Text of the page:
I have a love-hate relationship with social media. I love that it keeps me in touch with awesome people that I meet, either casually or in the world of comics. I hate that we artists have become so reliant on it for everything from announcements to promotion. The social media algorithm is, in my opinion, the worst thing to happen to the internet in years.
The few conventions I attended in 2022 were full of people who were unaware that The Legacy of Dominic Deegan was a thing I’d been working on for three years. I regularly announce new pages every day they post at the very same time. But despite that, those posts get very little engagement and there are loads of people who loved the Oracle for Hire years who remain unaware that The Legacy has been faithfully updating.
Yes, I know there are ways to “boost engagement” and play the games that The Algorithm wants you to play, but it all feels so disingenuous to me that I can’t bring myself to do it. Is it bad business? Probably. But I got into webcomics to avoid doing business, and the internet of 2002 didn’t feel as corporately sanitized as it does now.
My memory is admittedly fuzzy, but the internet I remember was all about people finding cool places to go and telling one another about them. The places people gathered on the internet were proverbial crossroads, where travelers would tell others what nifty thing they saw in this or that corner of the web. Things went viral before “viral” was the term we used. Exploration and discovery were encouraged, and part of the experience.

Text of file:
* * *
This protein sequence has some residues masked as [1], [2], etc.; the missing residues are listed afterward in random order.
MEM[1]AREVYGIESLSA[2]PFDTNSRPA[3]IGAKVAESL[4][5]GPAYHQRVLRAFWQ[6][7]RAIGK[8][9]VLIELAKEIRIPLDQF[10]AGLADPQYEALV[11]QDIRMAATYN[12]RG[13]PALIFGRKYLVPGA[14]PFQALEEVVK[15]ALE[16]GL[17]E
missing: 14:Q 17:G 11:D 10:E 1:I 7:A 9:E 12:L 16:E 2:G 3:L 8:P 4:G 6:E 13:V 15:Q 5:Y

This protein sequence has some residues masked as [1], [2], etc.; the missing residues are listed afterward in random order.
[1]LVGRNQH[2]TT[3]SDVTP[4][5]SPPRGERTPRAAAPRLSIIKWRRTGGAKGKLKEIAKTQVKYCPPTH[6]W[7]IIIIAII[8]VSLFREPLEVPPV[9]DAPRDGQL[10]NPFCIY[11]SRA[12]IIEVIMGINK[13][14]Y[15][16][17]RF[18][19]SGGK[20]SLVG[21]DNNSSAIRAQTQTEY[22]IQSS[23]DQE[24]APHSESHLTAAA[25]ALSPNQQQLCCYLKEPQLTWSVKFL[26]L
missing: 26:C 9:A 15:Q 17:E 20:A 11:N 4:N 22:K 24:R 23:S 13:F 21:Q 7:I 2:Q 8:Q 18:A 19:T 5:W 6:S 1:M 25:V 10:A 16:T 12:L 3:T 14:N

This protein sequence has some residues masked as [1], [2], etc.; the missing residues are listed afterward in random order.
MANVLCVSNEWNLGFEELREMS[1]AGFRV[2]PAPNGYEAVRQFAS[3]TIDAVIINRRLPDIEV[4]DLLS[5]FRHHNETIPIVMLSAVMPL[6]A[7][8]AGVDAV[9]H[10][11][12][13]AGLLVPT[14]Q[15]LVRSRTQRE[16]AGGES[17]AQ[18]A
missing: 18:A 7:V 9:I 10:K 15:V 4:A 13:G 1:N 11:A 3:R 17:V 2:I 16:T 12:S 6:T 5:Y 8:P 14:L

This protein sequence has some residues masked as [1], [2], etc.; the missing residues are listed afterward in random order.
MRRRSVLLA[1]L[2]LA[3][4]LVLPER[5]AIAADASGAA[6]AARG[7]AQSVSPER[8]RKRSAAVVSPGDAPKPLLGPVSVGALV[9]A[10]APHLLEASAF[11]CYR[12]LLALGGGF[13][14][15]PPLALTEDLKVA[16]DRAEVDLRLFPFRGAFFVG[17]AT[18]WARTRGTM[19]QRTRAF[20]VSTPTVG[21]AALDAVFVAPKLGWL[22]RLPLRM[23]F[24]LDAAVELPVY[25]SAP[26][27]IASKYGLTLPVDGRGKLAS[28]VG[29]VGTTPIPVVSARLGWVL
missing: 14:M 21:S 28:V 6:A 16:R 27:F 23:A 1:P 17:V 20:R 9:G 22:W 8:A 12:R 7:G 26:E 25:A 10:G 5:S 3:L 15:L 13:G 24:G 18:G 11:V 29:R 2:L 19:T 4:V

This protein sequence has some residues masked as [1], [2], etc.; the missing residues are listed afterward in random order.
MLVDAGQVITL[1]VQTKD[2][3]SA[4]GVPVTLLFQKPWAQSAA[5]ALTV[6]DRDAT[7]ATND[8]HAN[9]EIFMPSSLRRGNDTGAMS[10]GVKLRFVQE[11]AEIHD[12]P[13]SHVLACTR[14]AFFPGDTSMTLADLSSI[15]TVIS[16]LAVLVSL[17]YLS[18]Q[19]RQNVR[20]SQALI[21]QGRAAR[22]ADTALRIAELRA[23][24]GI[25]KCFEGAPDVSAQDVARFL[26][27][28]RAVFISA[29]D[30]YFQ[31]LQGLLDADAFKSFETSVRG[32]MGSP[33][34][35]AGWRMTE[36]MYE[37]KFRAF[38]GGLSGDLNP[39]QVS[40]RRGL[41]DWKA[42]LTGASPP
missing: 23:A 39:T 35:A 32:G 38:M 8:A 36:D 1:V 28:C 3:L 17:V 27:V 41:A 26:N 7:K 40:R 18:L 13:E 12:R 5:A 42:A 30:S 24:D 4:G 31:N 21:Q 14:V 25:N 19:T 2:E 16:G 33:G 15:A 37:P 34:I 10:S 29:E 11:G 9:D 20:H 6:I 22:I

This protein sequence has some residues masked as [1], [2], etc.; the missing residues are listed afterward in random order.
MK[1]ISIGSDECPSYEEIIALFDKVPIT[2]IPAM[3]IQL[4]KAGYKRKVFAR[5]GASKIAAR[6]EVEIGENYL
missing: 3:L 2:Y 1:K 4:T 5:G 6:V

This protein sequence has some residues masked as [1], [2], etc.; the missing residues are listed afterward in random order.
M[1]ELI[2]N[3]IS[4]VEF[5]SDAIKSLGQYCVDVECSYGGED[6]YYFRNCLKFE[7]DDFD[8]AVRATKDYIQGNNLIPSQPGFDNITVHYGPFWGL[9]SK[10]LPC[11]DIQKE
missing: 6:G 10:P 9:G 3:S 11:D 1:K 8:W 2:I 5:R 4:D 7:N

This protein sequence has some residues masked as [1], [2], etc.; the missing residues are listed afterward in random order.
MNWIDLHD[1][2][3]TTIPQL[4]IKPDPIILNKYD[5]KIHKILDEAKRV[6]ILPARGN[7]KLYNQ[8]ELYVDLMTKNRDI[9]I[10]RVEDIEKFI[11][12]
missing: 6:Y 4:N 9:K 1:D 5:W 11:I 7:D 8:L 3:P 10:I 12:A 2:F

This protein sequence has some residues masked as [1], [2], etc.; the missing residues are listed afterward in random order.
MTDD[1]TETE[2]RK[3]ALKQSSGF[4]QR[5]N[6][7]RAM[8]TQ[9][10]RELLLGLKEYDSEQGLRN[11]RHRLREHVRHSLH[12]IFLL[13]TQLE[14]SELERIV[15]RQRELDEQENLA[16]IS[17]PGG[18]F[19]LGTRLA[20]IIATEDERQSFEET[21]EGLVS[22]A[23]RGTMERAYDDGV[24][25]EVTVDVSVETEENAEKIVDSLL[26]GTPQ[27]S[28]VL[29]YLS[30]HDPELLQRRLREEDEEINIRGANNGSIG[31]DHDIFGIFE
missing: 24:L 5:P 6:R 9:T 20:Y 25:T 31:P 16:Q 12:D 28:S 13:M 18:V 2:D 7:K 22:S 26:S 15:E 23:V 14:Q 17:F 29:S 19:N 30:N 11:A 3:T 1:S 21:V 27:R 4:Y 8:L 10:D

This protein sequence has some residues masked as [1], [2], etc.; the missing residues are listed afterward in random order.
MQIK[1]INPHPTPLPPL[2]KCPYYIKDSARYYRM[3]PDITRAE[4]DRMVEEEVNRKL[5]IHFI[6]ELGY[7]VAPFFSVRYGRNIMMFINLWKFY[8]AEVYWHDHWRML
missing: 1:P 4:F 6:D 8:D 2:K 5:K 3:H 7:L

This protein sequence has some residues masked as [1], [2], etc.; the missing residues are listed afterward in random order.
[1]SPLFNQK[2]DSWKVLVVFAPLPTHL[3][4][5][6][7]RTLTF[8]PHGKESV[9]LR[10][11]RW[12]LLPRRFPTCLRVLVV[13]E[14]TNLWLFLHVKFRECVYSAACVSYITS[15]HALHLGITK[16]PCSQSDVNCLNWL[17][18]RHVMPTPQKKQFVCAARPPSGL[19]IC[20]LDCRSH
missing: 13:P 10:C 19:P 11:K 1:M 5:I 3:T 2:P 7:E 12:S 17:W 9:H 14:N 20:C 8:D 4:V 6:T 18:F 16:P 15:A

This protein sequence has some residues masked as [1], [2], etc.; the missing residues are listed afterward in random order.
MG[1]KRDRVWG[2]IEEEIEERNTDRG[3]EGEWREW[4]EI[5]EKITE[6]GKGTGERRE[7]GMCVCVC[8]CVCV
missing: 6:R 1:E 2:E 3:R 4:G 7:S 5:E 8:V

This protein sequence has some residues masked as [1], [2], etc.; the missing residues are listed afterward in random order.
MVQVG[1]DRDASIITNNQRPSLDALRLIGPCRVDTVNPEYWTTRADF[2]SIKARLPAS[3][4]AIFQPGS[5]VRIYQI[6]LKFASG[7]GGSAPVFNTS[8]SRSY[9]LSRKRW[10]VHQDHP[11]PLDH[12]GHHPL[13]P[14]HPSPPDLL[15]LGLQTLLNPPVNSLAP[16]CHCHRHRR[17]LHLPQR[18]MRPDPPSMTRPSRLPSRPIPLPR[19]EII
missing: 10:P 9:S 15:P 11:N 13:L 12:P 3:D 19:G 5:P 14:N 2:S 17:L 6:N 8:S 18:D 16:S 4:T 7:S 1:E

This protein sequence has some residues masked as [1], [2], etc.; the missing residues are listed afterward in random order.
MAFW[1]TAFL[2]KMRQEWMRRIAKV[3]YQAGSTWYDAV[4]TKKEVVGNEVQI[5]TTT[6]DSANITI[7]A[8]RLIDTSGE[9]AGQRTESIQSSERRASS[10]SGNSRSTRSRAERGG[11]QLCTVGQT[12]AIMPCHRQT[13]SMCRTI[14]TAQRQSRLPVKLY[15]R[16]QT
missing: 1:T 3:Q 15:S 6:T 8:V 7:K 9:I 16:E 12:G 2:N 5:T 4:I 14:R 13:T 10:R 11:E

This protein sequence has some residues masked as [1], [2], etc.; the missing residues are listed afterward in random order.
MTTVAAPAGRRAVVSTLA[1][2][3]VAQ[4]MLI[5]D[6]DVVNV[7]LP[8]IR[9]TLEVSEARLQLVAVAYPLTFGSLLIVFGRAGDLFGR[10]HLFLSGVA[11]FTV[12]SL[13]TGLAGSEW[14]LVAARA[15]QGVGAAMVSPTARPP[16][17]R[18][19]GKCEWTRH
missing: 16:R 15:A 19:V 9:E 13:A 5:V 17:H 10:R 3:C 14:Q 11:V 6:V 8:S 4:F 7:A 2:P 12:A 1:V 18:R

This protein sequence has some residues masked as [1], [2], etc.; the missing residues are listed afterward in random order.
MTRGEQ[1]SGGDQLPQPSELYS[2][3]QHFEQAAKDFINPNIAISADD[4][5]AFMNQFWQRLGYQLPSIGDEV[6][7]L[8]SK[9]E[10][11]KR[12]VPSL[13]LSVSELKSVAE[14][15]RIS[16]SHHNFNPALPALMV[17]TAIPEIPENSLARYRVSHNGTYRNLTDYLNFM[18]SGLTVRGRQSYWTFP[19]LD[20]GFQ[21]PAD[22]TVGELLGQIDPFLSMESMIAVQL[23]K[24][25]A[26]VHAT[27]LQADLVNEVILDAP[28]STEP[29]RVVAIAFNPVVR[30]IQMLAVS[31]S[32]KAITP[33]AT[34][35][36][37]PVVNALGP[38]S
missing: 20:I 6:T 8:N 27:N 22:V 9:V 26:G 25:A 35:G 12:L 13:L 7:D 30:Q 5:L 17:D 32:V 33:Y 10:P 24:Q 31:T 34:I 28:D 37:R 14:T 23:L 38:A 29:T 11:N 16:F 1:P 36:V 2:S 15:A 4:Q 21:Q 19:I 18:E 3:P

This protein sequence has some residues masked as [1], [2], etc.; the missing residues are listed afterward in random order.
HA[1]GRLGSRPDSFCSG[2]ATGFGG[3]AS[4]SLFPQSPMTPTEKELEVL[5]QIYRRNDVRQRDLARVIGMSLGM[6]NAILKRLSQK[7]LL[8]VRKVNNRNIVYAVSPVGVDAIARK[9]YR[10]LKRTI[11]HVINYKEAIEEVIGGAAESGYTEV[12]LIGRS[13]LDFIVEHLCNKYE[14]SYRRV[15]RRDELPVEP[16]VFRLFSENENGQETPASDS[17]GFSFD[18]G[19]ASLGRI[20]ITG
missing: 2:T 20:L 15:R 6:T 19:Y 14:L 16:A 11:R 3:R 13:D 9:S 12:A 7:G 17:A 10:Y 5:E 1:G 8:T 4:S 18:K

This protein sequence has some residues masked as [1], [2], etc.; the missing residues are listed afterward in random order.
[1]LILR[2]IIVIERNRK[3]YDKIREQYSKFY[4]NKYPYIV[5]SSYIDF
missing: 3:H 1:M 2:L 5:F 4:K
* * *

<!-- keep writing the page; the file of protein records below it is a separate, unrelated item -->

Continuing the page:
Now? These sites are doing everything they can to keep you right where you are. Post a link that goes to another site? No one will ever see that. Mention your Patreon page? Good luck getting anyone to see that. Social media sites don’t want to be the crossroads. They don’t want you to explore. They want to keep you from exploring because they only want eyes on themselves. I hate it.
Am I sounding like an old man pining for “the good old days” while forgetting the worst parts of those days? Probably. My memory is fuzzy and the pre-social media internet certainly had its problems, but it didn’t punish you for being curious. For wanting to tell others about new places we found, or how to find us back at our corner of the internet.
If you’re here, I’m grateful. I encourage you to stick around as long as you like, but don’t feel guilty about getting out of here and keep exploring. I’m confident you’ll be back.